Amen ! I guess Nikon considers the market for fast wide angle primes too small - but then, I know quite a few people who long (just like me) for a 20/2 (or even a 20/1.4) DX prime.

2:42 PM  
Blogger Unknown said...

It's pretty sad that Nikon's best medium focal length lenses (35/2, 50/1.4, 85/1.4 or 1.8) are ten years old. As the poster above has noted, they really need to come out with a wide-angle prime for the digital era. A quality 18/2.8 would round out my set. Nikon have obviously decided that there's more money to be made in wonder-zooms made as cheaply as possible. Not everybody wants wobbly zooms or mega expensive zooms that weigh more than the body.

6:02 PM  
Anonymous Anonymous said...

One of the challenges of designing fast wide-angle primes for digital sensors is that the lens needs to be rather large (and therefore heavy and expensive) to compensate for chromatic aberrations. I suspect that, given a choice, most photographers who lust for large aperture lenses would rather carry one large, heavy, expensive but fast zoom (i.e., the 17-55mm f2.8) than several large, heavy, expensive but fast primes.

7:25 PM  
Blogger Unknown said...

It's for this very reason I went Pentax. I want to shoot with primes, but I'm on a limited budget, so it was the K100 vs. Xti vs. D50 (D40 out of this picture for obvious reasons).

I hated the feel of the Xti, and Nikon just doesn't have many primes I'm interested in. Pentax? I've already got the 43, 21 soon, and I'm scouring Ebay for the 28 (a DA 28/2 would be oh so nice ...)

8:48 PM  
Blogger hugh crawford said...

"but if you're looking for a full-frame sensor and fast wide-angle prime lenses, Canon is pretty much the only game in town."

I'd be interested in a wide prime that's sharp in the corners. Or a wide Zoom that's sharp in the corners. I wouldn't recommend Canon to someone who mostly shoots wide.

Nobody else seems to have a wide lens and a digital body to go with it though although the Sony R1 is pretty nice at the wide end

11:18 PM  
Blogger Ira Crummey said...

It is no longer a simple issue for professionals. As an amateur I am quite happy with the small sensor cameras, but the wide angle issue in particular must sway many professionals.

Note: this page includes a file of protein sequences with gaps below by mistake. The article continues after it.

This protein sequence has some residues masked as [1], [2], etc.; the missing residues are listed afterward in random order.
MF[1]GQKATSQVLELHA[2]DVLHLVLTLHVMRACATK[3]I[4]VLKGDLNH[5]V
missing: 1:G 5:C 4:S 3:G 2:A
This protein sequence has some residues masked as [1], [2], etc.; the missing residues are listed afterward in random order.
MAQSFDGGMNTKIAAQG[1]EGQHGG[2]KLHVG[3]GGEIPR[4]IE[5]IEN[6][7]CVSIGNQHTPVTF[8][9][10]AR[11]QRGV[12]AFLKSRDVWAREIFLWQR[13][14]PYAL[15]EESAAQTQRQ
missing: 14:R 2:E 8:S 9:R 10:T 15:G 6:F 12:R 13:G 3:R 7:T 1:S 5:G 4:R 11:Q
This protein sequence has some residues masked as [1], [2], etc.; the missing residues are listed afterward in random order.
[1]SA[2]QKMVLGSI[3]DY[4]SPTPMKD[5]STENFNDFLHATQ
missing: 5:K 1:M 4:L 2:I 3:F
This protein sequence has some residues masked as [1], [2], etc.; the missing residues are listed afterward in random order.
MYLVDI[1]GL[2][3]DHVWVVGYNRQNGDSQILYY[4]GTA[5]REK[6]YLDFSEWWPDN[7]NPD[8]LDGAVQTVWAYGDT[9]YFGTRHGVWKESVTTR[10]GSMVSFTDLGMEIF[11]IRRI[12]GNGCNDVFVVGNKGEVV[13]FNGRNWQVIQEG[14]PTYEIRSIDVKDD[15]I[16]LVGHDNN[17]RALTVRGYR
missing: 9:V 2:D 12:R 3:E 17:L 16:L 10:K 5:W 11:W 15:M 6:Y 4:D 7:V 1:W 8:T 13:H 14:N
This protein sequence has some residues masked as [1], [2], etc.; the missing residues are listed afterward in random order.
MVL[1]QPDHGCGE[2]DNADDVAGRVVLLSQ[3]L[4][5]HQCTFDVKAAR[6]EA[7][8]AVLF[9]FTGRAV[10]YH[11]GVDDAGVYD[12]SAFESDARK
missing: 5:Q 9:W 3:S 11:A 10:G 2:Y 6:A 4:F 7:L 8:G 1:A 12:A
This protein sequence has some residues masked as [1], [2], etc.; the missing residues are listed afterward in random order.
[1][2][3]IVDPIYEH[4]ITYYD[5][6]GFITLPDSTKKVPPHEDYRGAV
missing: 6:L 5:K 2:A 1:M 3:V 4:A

4:30 AM  
Blogger Ira Crummey said...

Sorry for the second post but I had inadvertantly run out of time with my first post.

I think that current developments in high end DLSRs make for some interesting decisions. Nikon has made some great steps forward in the low and mid range market with the excellent D40, D40X, D80 and D200 but are still behind in the pro end with their D2 series cameras not quite measuring up to the Canon D1 series. In the lens department Canon is capitalizing on their large format sensor cameras by producing fast wide angle primes (easier with the large sensor) while Nikon seems to have put more development into long primes (again, easier with the APS sized sensors).

It is a very tough call, if I were a wildlife photographer I may lean toward Nikon but if my forte were low light interiors I would have to look to Canon.

In my previous post I noted my amateur status and my Pentax ownership. I think Pentax offers an interesting alternative to the amateur because they have been developing some moderate speed, very compact prime lenses (as shown here) and are venturing into the higher end market with the K10D and the upcoming DA* lenses with built in focusing motors.

It seems that amateurs always have more choices than the pros.

7:07 AM  
Blogger Nemo said...

Nikon will present 15 new lenses very soon. You have read well, 15. It is an deep renovation of AF Nikon lenses.

8:05 AM  
Blogger jollyoso said...

Nemo, where are you getting this information? I've heard several people (all Nikon owners who have reason to hope that this is indeed true*) mention that Nikon is about to launch several new lenses. Specifics and sources, however, are nowhere to be found.

*As someone who shoots primarily with a 17-55 2.8 on a D80, I count myself as one of them.

The fact that the folks at Nikon HQ have several (pro?) lenses up there sleeves would make sense. Specially when you consider that their pro-level body is overdue for a major update. Whether they take this opportunity to launch some new lenses and introduce a "full-frame" digital camera or stick to their oft-iterated commitment to the DX format has been/can be debated ad infinitum. Or at least until the thing is actually announced.

12:04 PM